The Many Layers of Tucson

Travel writers love Tucson. This New York Times writer loved Loews Ventana Canyon Resort, Mi Nidito restaurant, the Arizona-Sonora Desert Museum, Kartchner Caverns and Kitt Peak — especially Kitt Peak.

As (very) amateur astronomy geeks, Scott and I had decided to splurge on the observatory’s advanced program. This allows visitors to stay up all night looking at sky objects with the assistance of a skilled telescope operator.

It costs $350 for one or two people, plus $55 each for a dormitory room where we would crash in the wee hours of the morning, just like the real visiting astronomers. A midnight lunch and breakfast are included. The program can accommodate just four people a night.

We dropped our bags in our spartan room, then joined the larger group with whom we would be spending the early part of the night. At a cost of just $36, the early nightly program takes advantage of the usually clear desert skies to offer an intimate glimpse of fantastically distant objects to as many as 34 visitors.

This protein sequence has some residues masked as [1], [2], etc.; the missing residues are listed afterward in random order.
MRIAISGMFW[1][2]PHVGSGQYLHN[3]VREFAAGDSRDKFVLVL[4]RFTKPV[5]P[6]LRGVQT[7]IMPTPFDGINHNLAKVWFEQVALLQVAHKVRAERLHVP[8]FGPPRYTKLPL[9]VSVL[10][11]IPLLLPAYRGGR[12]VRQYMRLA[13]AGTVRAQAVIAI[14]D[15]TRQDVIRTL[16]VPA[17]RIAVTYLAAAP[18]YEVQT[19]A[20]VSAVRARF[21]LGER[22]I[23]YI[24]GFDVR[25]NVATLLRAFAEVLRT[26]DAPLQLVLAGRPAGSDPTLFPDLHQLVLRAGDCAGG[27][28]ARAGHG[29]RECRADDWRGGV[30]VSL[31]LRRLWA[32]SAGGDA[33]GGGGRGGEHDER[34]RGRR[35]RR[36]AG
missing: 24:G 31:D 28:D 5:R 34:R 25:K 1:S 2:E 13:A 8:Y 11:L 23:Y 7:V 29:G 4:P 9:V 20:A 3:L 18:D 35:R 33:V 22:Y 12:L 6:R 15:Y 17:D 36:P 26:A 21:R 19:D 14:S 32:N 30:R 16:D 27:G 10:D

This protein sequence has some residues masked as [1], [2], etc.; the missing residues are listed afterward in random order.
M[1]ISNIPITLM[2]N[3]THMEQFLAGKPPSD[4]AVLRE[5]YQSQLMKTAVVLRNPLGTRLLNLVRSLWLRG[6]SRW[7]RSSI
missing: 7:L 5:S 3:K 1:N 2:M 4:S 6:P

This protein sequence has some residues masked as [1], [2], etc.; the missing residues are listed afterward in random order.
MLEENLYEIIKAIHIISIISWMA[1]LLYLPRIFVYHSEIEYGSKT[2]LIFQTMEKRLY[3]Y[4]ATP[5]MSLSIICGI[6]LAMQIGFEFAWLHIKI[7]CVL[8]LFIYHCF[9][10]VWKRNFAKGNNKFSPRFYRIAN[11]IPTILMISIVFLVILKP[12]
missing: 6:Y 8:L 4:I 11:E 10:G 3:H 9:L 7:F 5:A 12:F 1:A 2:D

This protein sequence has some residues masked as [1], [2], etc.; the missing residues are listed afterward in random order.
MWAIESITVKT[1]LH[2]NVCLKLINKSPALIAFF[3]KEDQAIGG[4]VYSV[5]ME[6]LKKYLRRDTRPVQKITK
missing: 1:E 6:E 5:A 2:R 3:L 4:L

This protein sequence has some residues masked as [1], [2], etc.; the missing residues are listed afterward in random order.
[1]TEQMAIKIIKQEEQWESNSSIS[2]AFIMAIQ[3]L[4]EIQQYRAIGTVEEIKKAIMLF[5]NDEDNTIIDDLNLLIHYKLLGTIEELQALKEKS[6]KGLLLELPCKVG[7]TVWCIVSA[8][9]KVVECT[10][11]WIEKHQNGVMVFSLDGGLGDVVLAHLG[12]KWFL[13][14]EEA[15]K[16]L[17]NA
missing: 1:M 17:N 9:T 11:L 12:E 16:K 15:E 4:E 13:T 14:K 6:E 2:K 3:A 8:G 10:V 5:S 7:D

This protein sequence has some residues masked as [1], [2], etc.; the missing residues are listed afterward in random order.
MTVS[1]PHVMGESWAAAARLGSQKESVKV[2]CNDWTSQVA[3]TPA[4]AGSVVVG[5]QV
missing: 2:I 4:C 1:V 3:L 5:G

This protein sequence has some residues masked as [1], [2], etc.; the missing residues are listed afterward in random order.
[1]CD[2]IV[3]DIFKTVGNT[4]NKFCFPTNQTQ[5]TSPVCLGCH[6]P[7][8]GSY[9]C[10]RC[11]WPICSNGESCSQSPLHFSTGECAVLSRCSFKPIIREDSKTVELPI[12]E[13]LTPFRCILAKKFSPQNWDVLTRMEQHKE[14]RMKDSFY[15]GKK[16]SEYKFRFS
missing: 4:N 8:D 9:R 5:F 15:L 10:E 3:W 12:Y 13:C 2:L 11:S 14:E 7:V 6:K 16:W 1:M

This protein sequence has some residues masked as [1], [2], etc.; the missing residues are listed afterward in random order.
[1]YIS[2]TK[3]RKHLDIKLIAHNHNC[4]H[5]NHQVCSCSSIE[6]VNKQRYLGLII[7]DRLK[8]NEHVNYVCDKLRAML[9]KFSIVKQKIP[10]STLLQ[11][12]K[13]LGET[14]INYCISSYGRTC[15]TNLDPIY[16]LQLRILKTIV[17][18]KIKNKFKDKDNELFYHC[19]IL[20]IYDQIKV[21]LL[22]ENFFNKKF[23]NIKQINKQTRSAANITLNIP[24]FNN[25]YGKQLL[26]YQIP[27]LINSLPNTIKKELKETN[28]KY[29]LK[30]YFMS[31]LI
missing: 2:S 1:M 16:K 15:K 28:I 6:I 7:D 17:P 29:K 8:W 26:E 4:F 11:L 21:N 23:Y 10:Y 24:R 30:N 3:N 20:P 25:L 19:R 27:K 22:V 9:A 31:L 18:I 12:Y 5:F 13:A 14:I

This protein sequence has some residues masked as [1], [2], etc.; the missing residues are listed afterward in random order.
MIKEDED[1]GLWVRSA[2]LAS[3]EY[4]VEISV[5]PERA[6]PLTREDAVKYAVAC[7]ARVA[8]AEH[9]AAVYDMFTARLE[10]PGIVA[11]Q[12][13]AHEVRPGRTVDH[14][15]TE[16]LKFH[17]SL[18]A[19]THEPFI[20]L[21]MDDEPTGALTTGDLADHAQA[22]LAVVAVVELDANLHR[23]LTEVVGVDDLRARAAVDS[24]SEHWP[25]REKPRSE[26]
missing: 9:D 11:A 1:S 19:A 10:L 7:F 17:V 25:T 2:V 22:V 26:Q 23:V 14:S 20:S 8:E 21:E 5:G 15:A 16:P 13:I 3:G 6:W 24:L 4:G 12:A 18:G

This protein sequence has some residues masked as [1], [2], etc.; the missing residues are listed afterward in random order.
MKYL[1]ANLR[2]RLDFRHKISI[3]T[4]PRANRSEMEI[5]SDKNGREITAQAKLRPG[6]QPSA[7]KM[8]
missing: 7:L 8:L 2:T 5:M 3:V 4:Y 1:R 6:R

The Kitt Peak program is particularly extensive because it is one of of the few astronomical institutions financed by the National Science Foundation, and part of its mission is to engage the public in astronomy. Two of the 25 telescopes that dot the mountaintop are devoted to the public each night. The others are for working astronomers….

had seen some of the same objects through our starter telescope at home, but I was thrilled at their beauty as viewed through the high-quality equipment. The globular cluster in the Hercules constellation, 25,000 light-years away, seemed somehow mine.

After the early group departed at 9, Scott and I continued our night with the sightings of assorted stars, nebulae and galaxies. As our guide, Roy Lorenz, showed us the new sights constantly coming into view, we could practically feel the earth spinning. Since we were the only ones there that night, we benefited from the attention of another guide, Adam Bloch, as well, who helped us take two pictures of deep-sky objects with the observatory’s fancy camera.